10. The immobilizer of claim 1 wherein the horizontal leg support comprises a horizontal leg bracket slidably attached to the spine and secured to the horizontal leg shield.
11. The immobilizer of claim 1 further comprising a releasable anchor.
12. The immobilizer of claim 11 wherein the releasable anchor comprises a suction cup.
13. An immobilizer for X-raying a lower extremity comprising:
a base;
a spine attached substantially perpendicularly to the base; and
a vertical leg support releasably attached to the spine for engaging a leg of a use when a sole of the user is placed on the base, the vertical leg support pivotally attached to the spine to allow the leg of the user to move independently of the sole;
a vertical leg bracket; and
a vertical leg shield pivotally attached to the vertical leg bracket.
Description
BACKGROUND OF THE INVENTION

The present invention relates generally to x-ray immobilization system and more particularly, to an ankle and foot immobilizer.

It will be appreciated by those of ordinary skill in the art for x-rays to be clearer, objects being x-ray needs to be still and immobilized. This is especially true when dealing with appendages that are injured and can sometimes not be held in place by the user. Some times the angles at which the foot or ankle is to be x-rayed are difficult to achieve if the foot or ankle is injured. Any type of vibration can adversely effect the x-ray. There have been several attempts to immobilize a lower appendage in x-rays.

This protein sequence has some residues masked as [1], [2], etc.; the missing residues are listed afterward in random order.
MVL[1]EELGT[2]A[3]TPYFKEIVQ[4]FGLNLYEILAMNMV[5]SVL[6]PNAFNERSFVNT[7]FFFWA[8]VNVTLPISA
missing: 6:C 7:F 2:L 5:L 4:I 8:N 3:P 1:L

U.S. Pat. No. 3,521,876 discloses a foot immobilizer. However, the piece of equipment is very bulky. Further, the Smith patent can only be used with the patient in the reclined position. Therefore, a foot X-ray can not be taken looking at the top of the foot. A different immobilizer must be used. The same limitation is found in U.S. Pat. Nos. 4,232,681; 4,310,935; 4,827,496; 5,645,079; 5,716,334; 5,743,264.

U.S. Pat. No. 4,320,749 is a boot that straps onto the foot and ankle to determine whether an anterior talo fibular ligament has been ruptured. The apparatus does not allow the users foot to be examined for a side view.

U.S. Pat. Nos. 6,234,173 and 6,252,928 disclose even bulkier systems for securing a foot or ankle during an x-ray. These patents along with U.S. Pat. No. 5,743,264 are a part of an over-all x-ray table. U.S. Pat. No. 6,234,173 allows X-raying only the top of the foot.

U.S. Pat. No. 5,716,334 discloses a very simple system for immobilizing an ankle. Unfortunately, this does not provide for multiple angles. Instead, it appears to provide a top down view. Further, this is more intended to act as a means for drainage and immobilization not necessarily during x-rays.

U.S. Pat. No. 5,479,471 is another immobilization system. However, it does not appear to be able to immobilize a foot at different angles. Further, the apparatus is strapped onto the foot in such a way that slippage of the awkward boot could further damage the foot or ankle.